Powers works to keep Cold War memories alive

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Powers works to keep Cold War memories alive
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Intrigue and espionage were the order of the day at the Lyceum when Gary Powers, Jr., came to speak about his famous father and his plans to preserve Cold War history with a museum in the DC area.

Powers, son of the famed aviator shot down over the former Soviet Union in the 1960 U2 incident, spoke to a crowd of about 60 people May 28, dispelling myths surrounding the incident and seeking backing for the project he has been working on for over a decade: establishing a Cold War museum.

Francis Gary Powers was flying a mission for the United States taking pictures of the former USSR in May 1960 when his U2, thought to be undetectable, was shot down and he was captured by the Soviets a major coup for the USSR, as the incident came at a tense period in the Cold War. After being interrogated in a notorious KGB prison, he was put through a show trial in Moscow and sentenced to 10 years in prison. He was eventually released after 18 months when the Soviets traded him back to the U.S. for one of their own spies, Rudolph Abel.

Powers told of his road to becoming the advocate for preserving Cold War history he is today. When he was growing up, he said, he assumed that everyones father had the same daring stories to tell. I didnt understand the importance until it was too late to ask, Powers said. His father died in a helicopter crash in August 1977, when his son was 12. During college, Powers became interested in his fathers history and Cold War history as a whole, and began extensive research.

For many Americans including the crowd at the Lyceum who lived through the Cold War, Francis Gary Powers’ name evokes an immediate recall, and the Cold War brings back a lot of memories. It was a big part of our lives, said Alexandrian Kathy Strickland, who attended the talk.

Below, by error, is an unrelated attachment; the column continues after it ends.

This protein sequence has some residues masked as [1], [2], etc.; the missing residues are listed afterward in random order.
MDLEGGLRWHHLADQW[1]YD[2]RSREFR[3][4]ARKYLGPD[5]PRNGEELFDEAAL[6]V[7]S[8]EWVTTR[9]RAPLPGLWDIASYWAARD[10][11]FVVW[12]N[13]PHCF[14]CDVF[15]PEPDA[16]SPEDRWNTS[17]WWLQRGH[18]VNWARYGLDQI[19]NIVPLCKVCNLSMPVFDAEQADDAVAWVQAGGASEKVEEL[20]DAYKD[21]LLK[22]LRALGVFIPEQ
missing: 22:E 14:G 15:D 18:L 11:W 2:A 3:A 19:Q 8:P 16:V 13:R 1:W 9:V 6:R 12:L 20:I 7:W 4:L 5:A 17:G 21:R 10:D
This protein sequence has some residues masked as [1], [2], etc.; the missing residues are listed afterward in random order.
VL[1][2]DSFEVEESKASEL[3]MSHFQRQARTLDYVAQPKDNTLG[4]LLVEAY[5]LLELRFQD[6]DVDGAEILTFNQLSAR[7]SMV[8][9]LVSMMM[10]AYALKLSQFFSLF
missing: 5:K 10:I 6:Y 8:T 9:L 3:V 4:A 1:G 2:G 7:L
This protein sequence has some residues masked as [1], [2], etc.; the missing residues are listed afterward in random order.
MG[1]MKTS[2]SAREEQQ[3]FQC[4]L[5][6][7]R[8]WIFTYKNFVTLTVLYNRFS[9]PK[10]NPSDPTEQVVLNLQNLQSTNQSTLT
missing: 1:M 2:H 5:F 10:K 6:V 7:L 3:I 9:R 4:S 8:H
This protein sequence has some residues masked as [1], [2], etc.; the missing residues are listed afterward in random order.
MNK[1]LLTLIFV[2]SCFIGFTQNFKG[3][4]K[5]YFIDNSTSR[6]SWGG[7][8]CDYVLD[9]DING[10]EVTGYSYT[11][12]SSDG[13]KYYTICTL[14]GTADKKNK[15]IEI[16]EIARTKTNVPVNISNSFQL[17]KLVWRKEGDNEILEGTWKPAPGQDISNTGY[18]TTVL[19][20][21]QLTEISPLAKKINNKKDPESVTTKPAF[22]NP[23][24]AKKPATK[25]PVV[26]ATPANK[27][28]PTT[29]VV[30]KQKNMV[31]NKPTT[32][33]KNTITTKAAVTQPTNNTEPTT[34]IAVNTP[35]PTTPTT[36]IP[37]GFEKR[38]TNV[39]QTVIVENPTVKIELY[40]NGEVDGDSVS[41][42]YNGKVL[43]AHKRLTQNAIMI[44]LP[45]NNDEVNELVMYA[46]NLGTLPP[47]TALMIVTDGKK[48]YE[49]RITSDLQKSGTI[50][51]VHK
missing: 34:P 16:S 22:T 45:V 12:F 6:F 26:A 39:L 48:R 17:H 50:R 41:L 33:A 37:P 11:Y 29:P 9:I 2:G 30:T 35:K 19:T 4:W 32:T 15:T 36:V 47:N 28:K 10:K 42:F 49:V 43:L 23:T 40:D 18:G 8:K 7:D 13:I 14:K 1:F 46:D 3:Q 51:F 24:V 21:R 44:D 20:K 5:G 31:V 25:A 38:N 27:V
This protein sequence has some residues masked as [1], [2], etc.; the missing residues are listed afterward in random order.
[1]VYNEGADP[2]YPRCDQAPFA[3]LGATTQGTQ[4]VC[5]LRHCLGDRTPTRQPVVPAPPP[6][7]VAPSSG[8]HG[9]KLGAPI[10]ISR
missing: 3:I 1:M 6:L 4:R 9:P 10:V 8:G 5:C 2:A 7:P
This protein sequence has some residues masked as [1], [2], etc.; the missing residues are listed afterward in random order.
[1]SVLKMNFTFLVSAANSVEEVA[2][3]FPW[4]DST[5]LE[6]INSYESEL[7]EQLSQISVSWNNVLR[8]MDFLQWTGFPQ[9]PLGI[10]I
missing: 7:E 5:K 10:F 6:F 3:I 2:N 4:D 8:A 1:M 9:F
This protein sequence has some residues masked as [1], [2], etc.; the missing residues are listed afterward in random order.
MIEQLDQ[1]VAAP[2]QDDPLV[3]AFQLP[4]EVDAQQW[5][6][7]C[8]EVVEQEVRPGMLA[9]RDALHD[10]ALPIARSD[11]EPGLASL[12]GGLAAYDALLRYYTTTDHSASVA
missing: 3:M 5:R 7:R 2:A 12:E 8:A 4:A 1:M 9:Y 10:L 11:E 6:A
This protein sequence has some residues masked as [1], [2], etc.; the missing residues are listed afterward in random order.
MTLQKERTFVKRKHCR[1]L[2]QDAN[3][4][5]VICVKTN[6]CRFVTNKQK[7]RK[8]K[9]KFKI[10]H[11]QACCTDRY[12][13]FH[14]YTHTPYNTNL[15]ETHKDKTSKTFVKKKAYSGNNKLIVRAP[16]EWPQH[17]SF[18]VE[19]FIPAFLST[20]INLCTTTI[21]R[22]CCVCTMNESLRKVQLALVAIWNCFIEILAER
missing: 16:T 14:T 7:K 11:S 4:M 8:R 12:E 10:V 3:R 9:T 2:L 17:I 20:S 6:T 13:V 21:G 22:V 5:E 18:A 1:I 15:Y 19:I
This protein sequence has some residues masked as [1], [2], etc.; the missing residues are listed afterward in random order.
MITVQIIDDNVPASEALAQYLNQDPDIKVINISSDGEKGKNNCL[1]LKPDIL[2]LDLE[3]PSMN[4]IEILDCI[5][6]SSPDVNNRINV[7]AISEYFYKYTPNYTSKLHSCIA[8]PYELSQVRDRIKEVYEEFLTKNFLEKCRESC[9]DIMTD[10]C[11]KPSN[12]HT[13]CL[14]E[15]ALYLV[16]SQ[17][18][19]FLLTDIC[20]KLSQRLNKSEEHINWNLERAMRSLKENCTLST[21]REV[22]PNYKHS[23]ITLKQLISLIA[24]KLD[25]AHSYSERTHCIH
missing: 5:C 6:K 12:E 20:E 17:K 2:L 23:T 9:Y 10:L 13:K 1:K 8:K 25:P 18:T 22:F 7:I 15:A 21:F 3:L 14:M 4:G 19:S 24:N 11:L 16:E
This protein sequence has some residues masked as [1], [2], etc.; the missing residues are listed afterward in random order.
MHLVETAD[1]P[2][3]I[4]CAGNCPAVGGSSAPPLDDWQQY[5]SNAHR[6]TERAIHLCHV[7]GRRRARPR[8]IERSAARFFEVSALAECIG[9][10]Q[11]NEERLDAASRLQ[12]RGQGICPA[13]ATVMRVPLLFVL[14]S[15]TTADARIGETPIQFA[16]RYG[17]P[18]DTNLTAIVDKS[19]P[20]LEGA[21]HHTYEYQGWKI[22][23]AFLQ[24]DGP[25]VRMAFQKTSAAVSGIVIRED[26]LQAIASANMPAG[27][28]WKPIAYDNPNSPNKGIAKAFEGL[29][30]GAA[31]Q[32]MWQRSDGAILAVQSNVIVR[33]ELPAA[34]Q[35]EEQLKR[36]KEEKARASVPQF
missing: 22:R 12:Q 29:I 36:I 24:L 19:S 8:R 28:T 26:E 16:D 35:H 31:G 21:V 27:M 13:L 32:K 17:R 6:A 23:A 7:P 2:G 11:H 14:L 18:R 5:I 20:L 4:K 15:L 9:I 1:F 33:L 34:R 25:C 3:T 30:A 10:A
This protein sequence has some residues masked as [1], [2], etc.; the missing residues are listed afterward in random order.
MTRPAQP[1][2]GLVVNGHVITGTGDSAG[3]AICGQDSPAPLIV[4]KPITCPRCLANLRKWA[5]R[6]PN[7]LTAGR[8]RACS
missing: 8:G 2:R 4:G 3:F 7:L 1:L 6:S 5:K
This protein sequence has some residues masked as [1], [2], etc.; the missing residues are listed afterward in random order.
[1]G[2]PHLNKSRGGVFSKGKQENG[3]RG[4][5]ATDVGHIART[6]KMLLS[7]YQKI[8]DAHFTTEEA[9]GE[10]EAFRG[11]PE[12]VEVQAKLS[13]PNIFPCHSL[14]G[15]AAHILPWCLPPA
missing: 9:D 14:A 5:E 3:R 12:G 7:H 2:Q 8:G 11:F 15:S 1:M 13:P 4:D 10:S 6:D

Younger generations, for whom the Cold War is something learned about in history books rather than experience, are better prepared to talk about a different sort of U2, as Powers found when he did speaking tours and visited classrooms to talk about his fathers experiences. Nine times out of 10, Id walk into the room and get blank stares, he said. The kids thought I was there to talk about the band.

The Cold War Museum presumably will help clear that up. Powers said that his goals are to establish a physical facility to house Cold War artifacts, establish a Cold War library and build a Cold War Memorial to honor those who fought and lost their lives in the decades-long “war” whose name is something of a misnomer. It was a hot war people did die during this conflict, he said.

The plan is for the museum to be built on what was formerly Lorton Prison. The proposal is currently being reviewed by Fairfax County, with a decision to come in the next six months. John Hurley, a retired U.S. Airforce Reserve brigadier general who sits on the museum’s board and attended the talk, said the location would be ideal for a number of reasons.  It has one of the largest Nike missile launcher sites in the world, and there are a wealth of Cold War sites locally Powers organization currently offers tours of spy sites in the metro area. Powers said that he plans to have the first doors to the museum open within three years of the countys approval of the plan. 

The museum was established in 1996, and currently exists as a collection of artifacts that travel between museums. Powers initial business plan stated he would be done in three years, and 12 years later, here we are, he said. However, he is finally within striking distance of his goal.

Its a life endeavor, he said with a grin. I will either get this museum open or die trying.

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